If you shed a few tears during these discussions, reassure Matthew that they are as much tears of joy for him as they are sadness that he’s going away.
Q: I’m a bit concerned about my husband, Ronald, as he’s not saying much about Matthew’s upcoming exit from the house. What can I do to ensure Ronald is doing okay emotionally?
A: Different parents respond in different ways regarding kids going off to school. When you and Ronald are alone, ask him directly how he feels about Matthew’s leaving. Listen intensely. Ask him what he thinks about your son becoming independent. Be supportive of him if you see he’s struggling emotionally with the situation.
Let Ronald know how you feel about it. Share that there are times that you feel pretty emotional about the whole thing. Mention any concerns you have about Matthew’s pending dorm life. See what your husband thinks about those concerns. Seek the emotional support you desire from Ronald so those unmet needs are prevented from overflowing onto your son.
Q: What will we do with ourselves once Matthew is gone? So much of my life revolves around him and, to a certain extent, Ronald’s life, too.
A: If you worry that you’ll have too much extra time after Matthew leaves, share these concerns with your husband.
You might mention to Ronald that this will be a great time for you to re-connect as a couple, spend more time together, and do some things you’ve wanted to do. You could suggest a trip together to a place that you’ve wanted to visit as a couple.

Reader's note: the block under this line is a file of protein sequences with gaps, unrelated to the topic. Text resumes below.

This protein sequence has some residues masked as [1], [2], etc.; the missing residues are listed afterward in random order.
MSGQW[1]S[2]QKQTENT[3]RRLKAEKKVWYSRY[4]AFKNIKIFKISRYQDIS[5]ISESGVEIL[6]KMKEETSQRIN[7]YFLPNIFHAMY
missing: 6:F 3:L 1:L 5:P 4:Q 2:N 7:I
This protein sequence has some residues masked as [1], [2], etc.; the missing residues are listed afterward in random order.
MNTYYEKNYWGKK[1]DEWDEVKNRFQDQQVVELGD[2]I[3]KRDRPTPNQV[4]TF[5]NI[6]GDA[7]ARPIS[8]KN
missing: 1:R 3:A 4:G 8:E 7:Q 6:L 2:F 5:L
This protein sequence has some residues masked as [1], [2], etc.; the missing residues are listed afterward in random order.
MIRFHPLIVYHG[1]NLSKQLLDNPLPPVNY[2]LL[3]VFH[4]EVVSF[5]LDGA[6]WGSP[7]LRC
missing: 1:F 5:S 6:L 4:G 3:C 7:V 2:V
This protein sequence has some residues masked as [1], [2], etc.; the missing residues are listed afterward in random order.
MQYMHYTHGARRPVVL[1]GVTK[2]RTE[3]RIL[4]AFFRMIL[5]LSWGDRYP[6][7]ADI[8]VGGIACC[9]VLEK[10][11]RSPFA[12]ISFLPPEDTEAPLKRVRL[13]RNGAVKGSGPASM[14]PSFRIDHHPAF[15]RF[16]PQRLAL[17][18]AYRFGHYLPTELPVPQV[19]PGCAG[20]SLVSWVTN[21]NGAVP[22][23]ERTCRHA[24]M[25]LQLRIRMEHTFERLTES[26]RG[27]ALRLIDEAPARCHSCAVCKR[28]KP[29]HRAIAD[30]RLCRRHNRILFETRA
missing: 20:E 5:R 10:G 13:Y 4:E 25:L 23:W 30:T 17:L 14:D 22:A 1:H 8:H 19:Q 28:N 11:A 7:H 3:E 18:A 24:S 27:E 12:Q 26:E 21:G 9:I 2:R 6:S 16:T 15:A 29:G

You likely have had some thoughts and dreams over the years of things you’d like to pursue but just couldn’t find the time. Maybe it’s something like taking a yoga class or even a college course at the local university. There may be a craft or hobby you’d love to learn more about. Keep in mind that before you were a mom, you had your own interests.
With Matthew away at school, you can expand your own horizons socially, emotionally, and intellectually. Open yourself up for some new interests and activities. Establish contact with some old friends and spend more time with your current ones.
This can be an exciting time of life for you, too!
Q: I know I’ll want to talk to him each day to know that he’s okay. How often should Ronald and I plan to see Matthew? Should we wait for Matthew to say he wants to come home for a weekend or what?
A: The wonders of modern technology ensure that you have plenty of ways to keep contact with Ronald. Even so, you’ll want to temper meeting your own needs with Matthew’s needs. For example, you could let Matthew know when you drop him off at the dorm that for the first week, you’ll likely send him a quick text daily just to know that he’s okay.
You may also want to talk to him on the phone a couple of times that first week, too. Share that, after the first week or two, you both can see how often you feel the need to touch base. Perhaps visiting him one month and having him come home for a weekend the next month will work for both of you.
Communicating with him as you would with other adults provides a wonderful model to him of what effective communication looks like.
- Listen to him with great attention.
- Ask questions for clarification.
- Show interest in the subjects he shares with you.
Q: One subject that does stress me out quite a bit is the whole financial thing with Matthew going off to school. I’m worried about giving him large amounts of cash or depositing high balances into his checking account for him to access. I want to have peace of mind when it comes to Matthew managing money, but how should we go about this whole thing?
A: The budget is one of the biggest items of concern to parents of new college students.